NSF Proposes Postdoc Pay Hike

"I want our postdocs to know that we as a nation appreciate what they do," says Rita Colwell, director of the National Science Foundation (NSF), speaking by telephone from her office in Arlington, Virginia. To show that appreciation and to insure that the U.S. science establishment continues to attract outstanding talent, Colwell says, "we need to reward those who are in the training phase," whom she calls "the lifeblood of the nation."

NSF will set forth its game plan to Congress in its policy budget--a.k.a. "the wish list"--for FY2002, which will be rolled out in April 2001. The proposed increase in postdoc salaries to a minimum of $40,000 per year, if it survives budget negotiations and the changing of the guard in the White House, could potentially go into effect sometime in 2002, according to NSF's budget office. And, at least as set out in the current plan, which also includes significant increases in stipends for NSF doctoral fellows, the boost in salaries "would not be at the expense of existing NSF programs," says NSF spokesperson Mary Hanson.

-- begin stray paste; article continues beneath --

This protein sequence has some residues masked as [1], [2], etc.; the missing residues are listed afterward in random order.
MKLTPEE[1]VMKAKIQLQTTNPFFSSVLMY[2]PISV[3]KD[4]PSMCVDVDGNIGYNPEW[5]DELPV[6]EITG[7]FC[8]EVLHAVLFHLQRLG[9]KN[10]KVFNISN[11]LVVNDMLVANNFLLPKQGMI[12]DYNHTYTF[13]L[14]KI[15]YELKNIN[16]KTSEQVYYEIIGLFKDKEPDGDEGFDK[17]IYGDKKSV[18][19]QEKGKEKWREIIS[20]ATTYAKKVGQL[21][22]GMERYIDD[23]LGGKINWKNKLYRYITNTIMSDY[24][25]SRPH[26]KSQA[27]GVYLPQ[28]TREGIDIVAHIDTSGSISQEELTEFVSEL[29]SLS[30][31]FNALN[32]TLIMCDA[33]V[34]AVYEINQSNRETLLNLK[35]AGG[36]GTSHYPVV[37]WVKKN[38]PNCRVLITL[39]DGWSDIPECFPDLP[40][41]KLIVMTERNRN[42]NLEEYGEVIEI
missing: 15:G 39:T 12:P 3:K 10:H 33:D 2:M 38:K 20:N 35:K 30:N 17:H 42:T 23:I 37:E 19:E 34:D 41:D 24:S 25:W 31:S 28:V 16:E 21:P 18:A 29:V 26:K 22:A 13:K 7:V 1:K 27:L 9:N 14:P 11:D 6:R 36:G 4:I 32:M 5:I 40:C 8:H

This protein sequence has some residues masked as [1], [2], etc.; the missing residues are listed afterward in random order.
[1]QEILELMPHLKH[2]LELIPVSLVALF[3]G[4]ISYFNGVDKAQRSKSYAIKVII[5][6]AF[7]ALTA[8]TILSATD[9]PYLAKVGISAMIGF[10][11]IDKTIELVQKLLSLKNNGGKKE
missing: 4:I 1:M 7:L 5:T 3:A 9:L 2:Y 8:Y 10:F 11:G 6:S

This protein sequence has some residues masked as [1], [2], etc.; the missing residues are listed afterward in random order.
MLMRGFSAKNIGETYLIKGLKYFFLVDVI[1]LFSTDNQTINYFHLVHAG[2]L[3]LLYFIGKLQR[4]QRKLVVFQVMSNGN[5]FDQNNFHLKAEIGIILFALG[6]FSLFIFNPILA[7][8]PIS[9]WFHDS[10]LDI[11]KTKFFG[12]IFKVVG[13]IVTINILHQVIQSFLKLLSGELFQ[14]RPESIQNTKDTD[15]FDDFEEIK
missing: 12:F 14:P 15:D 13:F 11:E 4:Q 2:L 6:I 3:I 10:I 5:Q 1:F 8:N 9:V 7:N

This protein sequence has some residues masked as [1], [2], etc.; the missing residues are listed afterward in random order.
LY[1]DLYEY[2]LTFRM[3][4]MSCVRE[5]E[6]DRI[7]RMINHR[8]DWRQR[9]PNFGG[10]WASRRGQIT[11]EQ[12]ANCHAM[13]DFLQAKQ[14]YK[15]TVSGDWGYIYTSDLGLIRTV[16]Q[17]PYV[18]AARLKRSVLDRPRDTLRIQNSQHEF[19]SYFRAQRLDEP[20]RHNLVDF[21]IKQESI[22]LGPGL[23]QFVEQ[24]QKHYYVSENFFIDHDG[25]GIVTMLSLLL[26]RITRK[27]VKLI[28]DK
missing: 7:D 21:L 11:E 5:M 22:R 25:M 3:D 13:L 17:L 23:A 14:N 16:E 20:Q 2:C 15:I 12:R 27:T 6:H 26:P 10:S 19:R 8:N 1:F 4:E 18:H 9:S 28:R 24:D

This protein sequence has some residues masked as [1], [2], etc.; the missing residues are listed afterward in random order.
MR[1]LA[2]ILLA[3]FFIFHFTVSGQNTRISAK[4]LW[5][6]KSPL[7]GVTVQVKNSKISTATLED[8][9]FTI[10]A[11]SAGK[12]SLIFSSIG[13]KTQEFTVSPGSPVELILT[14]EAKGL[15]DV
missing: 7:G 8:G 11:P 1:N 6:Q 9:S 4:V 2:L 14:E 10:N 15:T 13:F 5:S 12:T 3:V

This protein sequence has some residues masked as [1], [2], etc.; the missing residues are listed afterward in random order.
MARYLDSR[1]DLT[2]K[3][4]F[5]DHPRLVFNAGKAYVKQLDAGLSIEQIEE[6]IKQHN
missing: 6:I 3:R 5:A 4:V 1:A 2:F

By leading the charge to provide sufficient salary for postdoctoral fellows to live and support their families, Colwell sees NSF as "the pacesetter" among government funding organizations. Decision-makers at the National Institutes of Health (NIH) and the Environmental Protection Agency are enthusiastic about NSF's proposed increase in postdoc salaries, says Colwell. Indeed, the NIH is already at work on analysis of pay rates for its fellowship programs and, although no fixed plan is yet in place, "stipends across the board are considerably less than what we think they should be," says Yvonne Maddox, NIH acting deputy director.

Whatever the outcome of the upcoming round of budget negotiations, Next Wave readers can look forward to high-profile discussions of the pay-hike issue over the next few months. If you want to participate, then take the time to call or write your professional societies and congressional representatives to show your support for the issue: It will be time well spent.

Follow Science Careers

Search Jobs

Enter keywords, locations or job types to start searching for your new science career.

Top articles in Careers